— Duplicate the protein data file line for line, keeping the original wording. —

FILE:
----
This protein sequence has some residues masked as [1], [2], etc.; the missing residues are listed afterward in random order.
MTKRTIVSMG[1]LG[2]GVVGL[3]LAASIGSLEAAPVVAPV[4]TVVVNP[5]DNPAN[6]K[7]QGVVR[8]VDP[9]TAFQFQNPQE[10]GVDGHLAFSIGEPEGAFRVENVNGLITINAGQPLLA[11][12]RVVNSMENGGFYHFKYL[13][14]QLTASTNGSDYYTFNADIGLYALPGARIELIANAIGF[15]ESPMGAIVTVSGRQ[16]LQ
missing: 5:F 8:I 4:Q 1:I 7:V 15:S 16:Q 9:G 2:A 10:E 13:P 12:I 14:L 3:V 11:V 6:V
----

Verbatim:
This protein sequence has some residues masked as [1], [2], etc.; the missing residues are listed afterward in random order.
MTKRTIVSMG[1]LG[2]GVVGL[3]LAASIGSLEAAPVVAPV[4]TVVVNP[5]DNPAN[6]K[7]QGVVR[8]VDP[9]TAFQFQNPQE[10]GVDGHLAFSIGEPEGAFRVENVNGLITINAGQPLLA[11][12]RVVNSMENGGFYHFKYL[13][14]QLTASTNGSDYYTFNADIGLYALPGARIELIANAIGF[15]ESPMGAIVTVSGRQ[16]LQ
missing: 5:F 8:I 4:Q 1:I 7:V 15:S 16:Q 9:G 2:A 10:E 13:P 12:I 14:L 3:V 11:V 6:V